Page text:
Covid sullied many Kiwis' views of Asia: survey

Eva Chen with her teenage daughters Claudia and Annemarie Wen. Photo: NZ Herald
Eva Chen with her teenage daughters Claudia and Annemarie Wen. Photo: NZ Herald
Last year, someone told Eva Chen's teenage daughter to "Go eat a bat".

Another time, an elderly couple at the mall told them to wear masks and go home to their country.

Incidents like these are not the norm but have increased since the global outbreak of Covid-19, says the 41-year-old mother of four and founder of a parenting non-profit.

Asian families like Chen's are at the receiving end of new research showing Covid-19 has negatively impacted perceptions of Asia for a quarter of New Zealanders, even as the majority believe ties with Asia are important.

In the 2020 Perceptions of Asia survey by the Asia New Zealand Foundation, 25 percent of respondents said the pandemic had sullied their perceptions of Asia, 41 percent said it hadn't, and 30 percent felt neutral.

But at the same time, 73 percent said developing political, social and economic ties with Asia was important for New Zealand's future in 2020, up from 67 percent in 2019.

Asia is considered the second-most important region for New Zealand, ahead of the United Kingdom in third. As in previous years, Australia holds the top spot.

The research shows New Zealanders think Asia "really counts" despite the challenges brought about by Covid-19, says foundation executive director Simon Draper.

"People are saying we want to engage, we want to know more ... That to us showed a maturity with Asia that was a surprise to me."

The overall findings are reassuring but worth further investigation, says Emeritus Professor Manying Ip at the University of Auckland's School of Asian Studies.

"Twenty-five percent [reporting negative perceptions post-Covid], that is significant, right? I would ask the question, is my impression fair? What's behind the gut feeling?"

Graphic: NZ Herald
Graphic: NZ Herald
The results show an uptick in negative sentiment about both China and the United States.

Thirty-five percent of respondents saw China as a threat, up from 21 percent in 2019.

Twenty percent considered the US threatening, up from 12 percent.

But respondents also named China and the US, alongside Australia, India and Japan, as key relationships that New Zealand should put extra effort into.

China looms large in New Zealanders' views of Asia. Asked to give the first word they thought of when they heard or saw the word "Asia", the single most common response (33 percent) was "China", followed by "food".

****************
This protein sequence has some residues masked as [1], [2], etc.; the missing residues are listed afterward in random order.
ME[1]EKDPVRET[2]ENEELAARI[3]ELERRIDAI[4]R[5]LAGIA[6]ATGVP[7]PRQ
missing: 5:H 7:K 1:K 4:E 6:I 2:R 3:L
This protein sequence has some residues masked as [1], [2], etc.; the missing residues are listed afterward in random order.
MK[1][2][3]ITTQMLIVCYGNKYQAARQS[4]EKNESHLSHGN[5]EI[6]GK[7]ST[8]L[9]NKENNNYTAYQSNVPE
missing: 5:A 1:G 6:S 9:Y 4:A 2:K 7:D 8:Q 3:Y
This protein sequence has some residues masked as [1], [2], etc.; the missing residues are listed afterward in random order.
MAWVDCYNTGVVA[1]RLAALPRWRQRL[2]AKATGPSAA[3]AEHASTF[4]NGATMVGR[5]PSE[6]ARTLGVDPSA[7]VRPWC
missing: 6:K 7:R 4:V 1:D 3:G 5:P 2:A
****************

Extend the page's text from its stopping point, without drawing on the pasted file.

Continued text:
Food and travel remain New Zealanders' most popular Asia-related interests, but music, art and literature saw a significant increase, with 57 percent saying they are at least somewhat interested, up from 48 percent in 2019.

Social media and the rise of Asian pop culture including K-pop are driving factors, says the report.

Half of New Zealanders believe they know at least a fair amount about Asia, and just over half have travelled there.

The more New Zealanders know about Asia, the more inclined they are to believe it's important.

The annual New Zealanders' Perceptions of Asia and Asian People's report for 2020 surveyed 2001 residents with findings weighted to be representative of New Zealand by age, gender and ethnicity.

"We often talk about our relationship with Asia in a trade sense ... whereas what this research is showing is that for average New Zealanders outside the Wellington policy town belt and outside Auckland business, New Zealanders are interested in Asia for a whole lot of other reasons to do with culture, food, people, politics," said Draper.

Graphic: NZ Herald
Graphic: NZ Herald
"I found that heartening," he said.

Chen agrees. New Zealand has become more accepting of different cultures, languages and diversity in general, she says.

It wasn't this way in 1997, the year she arrived in New Zealand as a 17-year-old and had rubbish thrown at her head on her first day of school.

"It was a group of girls, they were giggling. They were so proud they'd hit the target," she recalls.

The pain she felt was similar when she was told to go back to her country at the height of Covid-19 last year.

"I see a better future for my children, but (these episodes) tell me there's still a long way to go."

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